The theoretical and experimental plots of NSA performance are shown for the NSA of calculated water images only. A similar analysis was performed for the NSA of the calculated fat images, but not included for brevity. The theoretical and experimental NSA of calculated fat images demonstrated almost identical behavior. The main difference is that the horizontal axis (i.e.: fat:water ratio) is reversed. For example, the NSA of fat for symmetric echoes (−2π/3, 0, 2π/3) is three when the voxel contains all fat, instead of all water, etc.
Several clinical examples using IDEAL imaging are shown in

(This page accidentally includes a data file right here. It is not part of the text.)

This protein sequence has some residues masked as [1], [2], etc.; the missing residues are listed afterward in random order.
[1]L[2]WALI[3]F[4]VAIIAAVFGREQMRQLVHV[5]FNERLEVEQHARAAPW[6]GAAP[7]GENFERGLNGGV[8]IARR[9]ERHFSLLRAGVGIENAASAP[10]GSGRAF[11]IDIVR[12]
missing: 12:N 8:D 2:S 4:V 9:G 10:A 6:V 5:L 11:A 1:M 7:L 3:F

Echoes acquired symmetrically about a spin-echo can lead to the inability of estimation methods to resolve water from fat when they are in similar proportions within a voxel. This can lead to image artifacts such as irregular interfaces and increased noise in certain regions of the image. The maximum NSA of three can be achieved for all fat:water ratios by setting the phase of the middle image at π/2+πk (k=any integer) and spacing the other two images 2π/3 before and after the middle image. Theoretical predictions of the maximum NSA were verified experimentally with an oil-water phantom, for several combinations of symmetrical and asymmetrical echoes. Experimental noise performance matched theoretical predictions closely for both symmetric and asymmetric echoes, demonstrating that the iterative method is an efficient estimator that achieves the best possible NSA for a given echo combination. By using the IDEAL method, the noise performance of water-fat separation in pixels with varying proportions of fat is maximized, the dependence of NSA on fat:water ratio is eliminated, and image artifacts seen with symmetric echo acquisitions are avoided. Several clinical examples acquired with the IDEAL method were shown at both 1.5T and 3.0T, demonstrating the feasibility of both T1W and T2W imaging with high quality, high SNR multi-coil imaging with uniform water-fat separation.